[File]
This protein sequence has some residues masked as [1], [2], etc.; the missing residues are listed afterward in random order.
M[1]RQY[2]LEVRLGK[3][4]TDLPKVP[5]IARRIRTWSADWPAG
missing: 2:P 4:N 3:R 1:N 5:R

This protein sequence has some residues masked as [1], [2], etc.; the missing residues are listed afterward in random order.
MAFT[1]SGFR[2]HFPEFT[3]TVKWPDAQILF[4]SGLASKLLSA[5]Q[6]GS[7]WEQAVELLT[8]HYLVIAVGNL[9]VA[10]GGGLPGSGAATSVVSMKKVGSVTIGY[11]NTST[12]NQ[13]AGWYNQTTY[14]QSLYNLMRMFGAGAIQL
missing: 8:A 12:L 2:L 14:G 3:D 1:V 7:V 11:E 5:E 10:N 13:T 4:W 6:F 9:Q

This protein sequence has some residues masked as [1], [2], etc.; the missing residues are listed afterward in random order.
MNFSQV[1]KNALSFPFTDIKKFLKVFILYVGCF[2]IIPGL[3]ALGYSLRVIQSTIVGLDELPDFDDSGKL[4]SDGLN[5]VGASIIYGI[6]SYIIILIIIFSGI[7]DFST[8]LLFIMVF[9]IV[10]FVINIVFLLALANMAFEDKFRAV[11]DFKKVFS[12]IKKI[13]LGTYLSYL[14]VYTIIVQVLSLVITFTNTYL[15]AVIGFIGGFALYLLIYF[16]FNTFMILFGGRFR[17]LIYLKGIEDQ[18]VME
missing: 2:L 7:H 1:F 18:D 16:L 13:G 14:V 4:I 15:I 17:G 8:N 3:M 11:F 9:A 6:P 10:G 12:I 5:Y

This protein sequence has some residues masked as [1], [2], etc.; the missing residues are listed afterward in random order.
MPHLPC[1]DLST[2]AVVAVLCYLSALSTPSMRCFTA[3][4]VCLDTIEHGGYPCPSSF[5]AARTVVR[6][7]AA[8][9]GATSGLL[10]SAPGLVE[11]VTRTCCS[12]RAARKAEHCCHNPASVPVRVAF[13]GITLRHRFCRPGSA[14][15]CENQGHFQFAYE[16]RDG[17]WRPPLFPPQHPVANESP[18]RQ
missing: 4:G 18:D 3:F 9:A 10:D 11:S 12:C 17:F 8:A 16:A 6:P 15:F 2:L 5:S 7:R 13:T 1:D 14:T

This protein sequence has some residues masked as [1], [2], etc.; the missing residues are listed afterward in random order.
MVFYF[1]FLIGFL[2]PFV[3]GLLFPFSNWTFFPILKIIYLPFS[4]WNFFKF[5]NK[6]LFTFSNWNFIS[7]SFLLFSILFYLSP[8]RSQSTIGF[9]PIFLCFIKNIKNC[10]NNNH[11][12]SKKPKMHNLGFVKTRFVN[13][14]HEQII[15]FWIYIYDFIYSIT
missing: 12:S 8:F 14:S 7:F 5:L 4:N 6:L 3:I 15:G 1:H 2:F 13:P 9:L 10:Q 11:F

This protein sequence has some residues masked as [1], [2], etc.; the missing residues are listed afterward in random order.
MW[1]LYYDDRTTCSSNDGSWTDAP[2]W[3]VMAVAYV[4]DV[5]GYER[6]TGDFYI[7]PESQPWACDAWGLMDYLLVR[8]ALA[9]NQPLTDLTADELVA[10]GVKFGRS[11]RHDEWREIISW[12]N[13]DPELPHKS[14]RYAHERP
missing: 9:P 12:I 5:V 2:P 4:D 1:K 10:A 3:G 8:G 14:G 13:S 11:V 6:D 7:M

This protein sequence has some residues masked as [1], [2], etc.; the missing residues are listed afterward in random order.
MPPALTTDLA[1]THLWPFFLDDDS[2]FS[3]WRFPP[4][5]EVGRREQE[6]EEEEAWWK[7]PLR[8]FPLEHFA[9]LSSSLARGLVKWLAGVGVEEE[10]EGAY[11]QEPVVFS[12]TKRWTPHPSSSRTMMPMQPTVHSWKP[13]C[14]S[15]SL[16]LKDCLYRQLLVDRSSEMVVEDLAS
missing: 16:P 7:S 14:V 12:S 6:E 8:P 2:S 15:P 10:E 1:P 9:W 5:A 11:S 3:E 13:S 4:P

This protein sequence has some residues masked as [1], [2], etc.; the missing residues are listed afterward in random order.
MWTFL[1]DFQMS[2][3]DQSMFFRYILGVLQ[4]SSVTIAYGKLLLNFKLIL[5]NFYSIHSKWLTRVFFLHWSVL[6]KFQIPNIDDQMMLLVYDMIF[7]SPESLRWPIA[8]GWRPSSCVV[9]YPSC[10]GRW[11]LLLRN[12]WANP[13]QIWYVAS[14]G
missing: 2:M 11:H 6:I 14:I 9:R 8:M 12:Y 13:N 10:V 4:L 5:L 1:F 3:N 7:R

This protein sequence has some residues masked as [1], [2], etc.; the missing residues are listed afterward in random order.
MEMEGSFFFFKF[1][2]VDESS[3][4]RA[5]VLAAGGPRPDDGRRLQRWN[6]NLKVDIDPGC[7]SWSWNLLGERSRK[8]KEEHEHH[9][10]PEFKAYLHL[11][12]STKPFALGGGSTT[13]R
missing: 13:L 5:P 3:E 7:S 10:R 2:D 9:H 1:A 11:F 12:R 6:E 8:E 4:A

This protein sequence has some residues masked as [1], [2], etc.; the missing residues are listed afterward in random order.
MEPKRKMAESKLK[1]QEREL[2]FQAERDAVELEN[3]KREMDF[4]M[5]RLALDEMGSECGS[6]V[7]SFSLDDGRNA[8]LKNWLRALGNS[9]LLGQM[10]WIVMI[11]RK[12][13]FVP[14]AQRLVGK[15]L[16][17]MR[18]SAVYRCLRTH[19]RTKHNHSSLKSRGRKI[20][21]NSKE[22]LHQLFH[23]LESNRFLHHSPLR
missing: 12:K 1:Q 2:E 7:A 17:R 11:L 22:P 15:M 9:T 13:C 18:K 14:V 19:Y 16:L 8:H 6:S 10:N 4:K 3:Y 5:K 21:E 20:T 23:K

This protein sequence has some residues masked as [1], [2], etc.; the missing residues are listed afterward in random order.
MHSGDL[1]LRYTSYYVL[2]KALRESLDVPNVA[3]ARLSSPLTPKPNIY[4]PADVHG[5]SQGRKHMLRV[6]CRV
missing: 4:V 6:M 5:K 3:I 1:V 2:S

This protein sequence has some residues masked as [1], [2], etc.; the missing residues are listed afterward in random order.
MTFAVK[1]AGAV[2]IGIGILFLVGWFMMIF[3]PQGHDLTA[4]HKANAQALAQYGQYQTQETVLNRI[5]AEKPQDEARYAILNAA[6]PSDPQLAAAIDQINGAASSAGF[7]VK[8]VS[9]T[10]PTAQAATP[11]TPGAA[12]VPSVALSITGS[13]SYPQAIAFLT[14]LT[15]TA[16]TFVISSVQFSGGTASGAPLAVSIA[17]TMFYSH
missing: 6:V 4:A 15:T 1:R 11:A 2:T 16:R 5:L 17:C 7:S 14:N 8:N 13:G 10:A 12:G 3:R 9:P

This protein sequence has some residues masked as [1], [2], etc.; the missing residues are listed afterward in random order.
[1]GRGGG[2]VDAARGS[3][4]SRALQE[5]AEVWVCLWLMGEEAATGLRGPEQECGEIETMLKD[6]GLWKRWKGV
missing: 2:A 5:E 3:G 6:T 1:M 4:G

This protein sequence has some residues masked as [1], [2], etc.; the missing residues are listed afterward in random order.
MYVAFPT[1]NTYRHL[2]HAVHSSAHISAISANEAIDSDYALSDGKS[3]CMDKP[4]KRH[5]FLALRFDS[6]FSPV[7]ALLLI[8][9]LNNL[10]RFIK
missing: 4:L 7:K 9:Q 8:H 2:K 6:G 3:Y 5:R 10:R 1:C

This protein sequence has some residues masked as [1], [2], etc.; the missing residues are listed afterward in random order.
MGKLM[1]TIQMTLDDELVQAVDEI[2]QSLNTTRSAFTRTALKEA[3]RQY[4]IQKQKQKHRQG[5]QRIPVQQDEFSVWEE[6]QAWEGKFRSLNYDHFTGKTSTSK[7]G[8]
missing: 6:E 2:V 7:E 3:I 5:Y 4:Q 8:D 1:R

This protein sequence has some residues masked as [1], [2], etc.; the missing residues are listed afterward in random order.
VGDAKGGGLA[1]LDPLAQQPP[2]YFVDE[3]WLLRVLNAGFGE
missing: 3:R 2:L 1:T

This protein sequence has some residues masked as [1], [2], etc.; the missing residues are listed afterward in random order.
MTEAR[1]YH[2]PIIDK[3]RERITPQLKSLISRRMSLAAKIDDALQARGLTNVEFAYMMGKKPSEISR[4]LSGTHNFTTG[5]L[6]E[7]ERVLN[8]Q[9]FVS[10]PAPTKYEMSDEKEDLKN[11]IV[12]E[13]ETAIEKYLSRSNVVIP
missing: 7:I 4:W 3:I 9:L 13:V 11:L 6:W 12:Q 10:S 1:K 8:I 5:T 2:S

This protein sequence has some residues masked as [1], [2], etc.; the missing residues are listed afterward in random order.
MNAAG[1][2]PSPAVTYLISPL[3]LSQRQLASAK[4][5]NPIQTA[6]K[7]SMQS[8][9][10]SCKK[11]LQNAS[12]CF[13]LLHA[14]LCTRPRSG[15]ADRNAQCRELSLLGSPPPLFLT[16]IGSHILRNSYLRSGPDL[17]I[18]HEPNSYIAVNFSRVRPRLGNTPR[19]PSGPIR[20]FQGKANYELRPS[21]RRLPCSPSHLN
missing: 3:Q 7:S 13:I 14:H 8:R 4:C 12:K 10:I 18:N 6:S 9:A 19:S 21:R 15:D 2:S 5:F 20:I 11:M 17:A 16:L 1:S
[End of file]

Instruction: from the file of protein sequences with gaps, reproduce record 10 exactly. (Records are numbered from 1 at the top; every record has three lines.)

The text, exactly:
This protein sequence has some residues masked as [1], [2], etc.; the missing residues are listed afterward in random order.
MEPKRKMAESKLK[1]QEREL[2]FQAERDAVELEN[3]KREMDF[4]M[5]RLALDEMGSECGS[6]V[7]SFSLDDGRNA[8]LKNWLRALGNS[9]LLGQM[10]WIVMI[11]RK[12][13]FVP[14]AQRLVGK[15]L[16][17]MR[18]SAVYRCLRTH[19]RTKHNHSSLKSRGRKI[20][21]NSKE[22]LHQLFH[23]LESNRFLHHSPLR
missing: 12:K 1:Q 2:E 7:A 17:R 11:L 22:P 15:M 9:T 13:C 18:K 14:V 19:Y 16:L 8:H 6:S 10:N 4:K 3:Y 5:K 21:E 20:T 23:K